1. One Hulasi, son of Ram Sanehi, caste Khangar, appeals from a conviction and sentence of death recorded against him by the Sessions judge of Jaulaun under Section 396, Penal Code. With him were tried four others. The Sessions Judge however acquitted the four others and convicted the appellant only. He appeals, and there is an application before us for confirmation of the death sentence. On the night between 8th and 9th July 1930 a dacoity took place at the house of a Darzi woman, Mt. Tribeni, in the village Kathonda. Mt. Tribeni was found in the next morning by her friends and neighbours suffering from a cut in throat and she died from suffocation owing to her injuries. The village in question is near the border of the Dattia State, and the authorities had been on the look out in connexion with anotherdacoity which had taken place at Basti. The appellant Hulasi was arrested in the Dattia State on suspicion. Various articles of jewellery were found upon him, and the police in British India were communicated with, and eventually he was taken before a Third Class Magistrate in Dattia State by the police in order that a confession might be recorded by him. In that confession he gave a very clear story of the dacoity and the part he took therein.
2. The learned Sessions Judge convicted this appellant on his confession, corroborated as it was by the discovery shortly afterwards on him of jewellery which clearly had been taken from Mt. Tribeni at the dacoity and some of which had been stained with human blood. We have no doubt whatever that the offence with which this appellant was charged has been clearly proved if we can in law take into consideration the confession which was put in evidence. It is objected by counsel for the appellant that the confession is inadmissible in that it is not in accordance with Section 164, Criminal P.C., as the Magistrate before whom the confession was made was only a Magistrate of the Third Class, and therefore not empowered under Section 164 to record a confession. It is admitted that every other formality under Section 164 was complied with. The confession was voluntary, and the necessary certificate was appended by the Magistrate, who himself was called in the trial before the learned Sessions Judge and gave evidence. The point is a law point and purely technical. We are satisfied that there is nothing in law to bar a confession, under the circumstances such as we have outlined above, from being admissible in a trial in British India. Section 26, Evidence Act, 1872, clearly makes such a confession admissible. All that the section insists on is that the confession should be made in the presence of a Magistrate. It is enacted in the General Clauses Act that a Magistrate shall include:
every person exercising all or any of the powers of a Magistrate under the Criminal procedure Code for the time being in force.
3. Magistrates other than those exercising jurisdiction under the Code are not excluded. The use of the word 'include' shows that other Magistrates are contemplated. The officer in question before whom this confession was made is clearly a Magistrate within the meaning of Section 26, Evidence Act. We can hardly believe that it was the intention of the legislature to exclude Magistrates of a foreign nationality. To decide otherwise would put great difficulty in the way of the administration of justice in British India. To hold that the terms of Section 164 must be complied with as regards the particular Magistrate before whom a confession is made, would make it extremely difficult, where the criminal is caught in an Indian State, to obtain justice. It is perfectly clear for instance that no Second Class Magistrate even in an Indian State would be empowered to take such a confession, as he would not be specially empowered 'in this behalf by the Local Government.' A confession would have to be taken by a Magistrate of the First Class only. The difficulty of discovering such a Magistrate might be insuperable in an Indian State. We see no reason in the circumstances of this particular case to take the view that there is anything in Section 164, Criminal P.C., Section 26, Evidence Act, to make the confession in this case inadmissible. We are confirmed in our view by consideration of the case of Panchanathan Pillai v. Emperor A.I.R. 1929 Mad. 487 and also the case of Queen-Empress v. Naglakala (1808) 22 Bom 235.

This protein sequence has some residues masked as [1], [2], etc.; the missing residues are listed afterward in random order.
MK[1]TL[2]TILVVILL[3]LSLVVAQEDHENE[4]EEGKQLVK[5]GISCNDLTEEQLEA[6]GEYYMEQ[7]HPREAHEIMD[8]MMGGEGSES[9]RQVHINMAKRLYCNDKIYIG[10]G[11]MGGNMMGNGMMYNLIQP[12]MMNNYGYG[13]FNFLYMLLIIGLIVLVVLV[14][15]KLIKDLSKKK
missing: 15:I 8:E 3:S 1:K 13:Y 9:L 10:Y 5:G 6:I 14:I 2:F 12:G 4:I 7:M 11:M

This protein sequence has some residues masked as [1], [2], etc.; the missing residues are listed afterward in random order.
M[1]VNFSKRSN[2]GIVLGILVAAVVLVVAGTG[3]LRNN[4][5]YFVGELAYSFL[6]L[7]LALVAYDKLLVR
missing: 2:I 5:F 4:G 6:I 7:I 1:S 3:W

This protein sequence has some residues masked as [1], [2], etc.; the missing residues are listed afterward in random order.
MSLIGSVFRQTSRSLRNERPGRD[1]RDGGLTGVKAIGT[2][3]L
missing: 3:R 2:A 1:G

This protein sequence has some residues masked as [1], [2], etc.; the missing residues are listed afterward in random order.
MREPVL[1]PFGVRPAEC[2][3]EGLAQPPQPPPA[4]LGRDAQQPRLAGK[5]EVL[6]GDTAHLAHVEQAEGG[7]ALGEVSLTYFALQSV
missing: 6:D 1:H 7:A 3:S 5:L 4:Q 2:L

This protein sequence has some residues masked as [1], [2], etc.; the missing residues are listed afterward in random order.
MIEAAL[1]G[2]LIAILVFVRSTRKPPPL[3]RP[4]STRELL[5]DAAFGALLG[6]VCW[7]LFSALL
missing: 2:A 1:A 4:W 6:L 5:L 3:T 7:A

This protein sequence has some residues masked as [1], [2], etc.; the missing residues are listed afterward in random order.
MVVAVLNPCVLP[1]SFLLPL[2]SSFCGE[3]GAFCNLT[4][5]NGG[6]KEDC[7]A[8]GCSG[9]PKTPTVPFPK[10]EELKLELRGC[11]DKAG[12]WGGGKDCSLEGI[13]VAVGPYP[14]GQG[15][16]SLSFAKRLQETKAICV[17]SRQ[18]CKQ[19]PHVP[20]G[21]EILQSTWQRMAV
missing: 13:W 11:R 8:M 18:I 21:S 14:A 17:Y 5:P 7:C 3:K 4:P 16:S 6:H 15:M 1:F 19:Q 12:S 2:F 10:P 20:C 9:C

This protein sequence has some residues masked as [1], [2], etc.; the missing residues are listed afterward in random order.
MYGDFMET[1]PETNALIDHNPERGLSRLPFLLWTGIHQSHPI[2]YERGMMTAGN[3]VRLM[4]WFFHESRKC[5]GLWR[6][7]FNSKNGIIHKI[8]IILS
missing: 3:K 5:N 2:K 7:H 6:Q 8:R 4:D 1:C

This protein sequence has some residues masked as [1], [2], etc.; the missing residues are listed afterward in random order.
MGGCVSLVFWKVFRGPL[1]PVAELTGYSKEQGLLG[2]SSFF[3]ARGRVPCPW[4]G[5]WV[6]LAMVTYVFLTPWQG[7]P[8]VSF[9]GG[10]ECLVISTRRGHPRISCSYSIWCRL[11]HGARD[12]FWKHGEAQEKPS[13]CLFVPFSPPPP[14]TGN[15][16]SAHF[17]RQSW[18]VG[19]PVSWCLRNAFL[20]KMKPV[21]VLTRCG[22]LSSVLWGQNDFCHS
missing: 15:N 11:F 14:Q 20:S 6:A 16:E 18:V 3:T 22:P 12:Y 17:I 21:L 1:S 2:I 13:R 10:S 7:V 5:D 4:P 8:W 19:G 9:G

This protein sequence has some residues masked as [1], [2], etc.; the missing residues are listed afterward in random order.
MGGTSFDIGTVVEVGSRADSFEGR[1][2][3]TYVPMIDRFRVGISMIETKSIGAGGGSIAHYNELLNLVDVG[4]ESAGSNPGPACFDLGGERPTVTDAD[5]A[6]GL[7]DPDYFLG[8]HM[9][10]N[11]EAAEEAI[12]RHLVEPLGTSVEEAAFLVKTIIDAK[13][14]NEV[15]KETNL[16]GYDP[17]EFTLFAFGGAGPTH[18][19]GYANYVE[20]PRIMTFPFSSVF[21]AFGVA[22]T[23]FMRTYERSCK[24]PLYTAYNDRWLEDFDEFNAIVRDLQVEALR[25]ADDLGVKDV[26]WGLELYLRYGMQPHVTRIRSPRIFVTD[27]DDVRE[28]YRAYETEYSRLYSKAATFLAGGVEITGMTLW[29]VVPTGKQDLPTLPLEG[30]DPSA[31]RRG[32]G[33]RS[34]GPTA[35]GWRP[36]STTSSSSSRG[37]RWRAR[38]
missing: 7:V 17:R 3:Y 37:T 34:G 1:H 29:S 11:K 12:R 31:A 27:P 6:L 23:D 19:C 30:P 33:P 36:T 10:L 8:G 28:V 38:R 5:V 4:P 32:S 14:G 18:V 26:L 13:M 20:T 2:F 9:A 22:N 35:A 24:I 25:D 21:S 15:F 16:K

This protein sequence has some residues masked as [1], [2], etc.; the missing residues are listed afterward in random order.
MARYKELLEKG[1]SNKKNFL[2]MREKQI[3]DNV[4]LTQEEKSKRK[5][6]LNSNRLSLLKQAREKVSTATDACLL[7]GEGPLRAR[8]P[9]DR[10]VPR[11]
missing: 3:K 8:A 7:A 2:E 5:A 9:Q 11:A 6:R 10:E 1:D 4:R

4. Having decided that the confession is admissible in evidence, we are satisfied that there is abundant evidence as against this appellant which justified the conviction by the Sessions Court. After serious consideration however we have decided that in this case the sentence of death should be set aside. We have to take as against this appellant his confession as being true. The dacoity was committed by him and four other men very much older than himself. The appellant's age is variously given as 18 or 20. We can conclude that he was under the influence of his older companions. We must take from his confession that he himself did not actually commit the murder, and it may well be that owing to his youth he was too frightened to make any protest against the action of Ms elders. We think under all the circumstances of the case that the sentence of transportation for life will be sufficient. We therefore, set aside the sentence of death and substitute a sentence of transportation for life.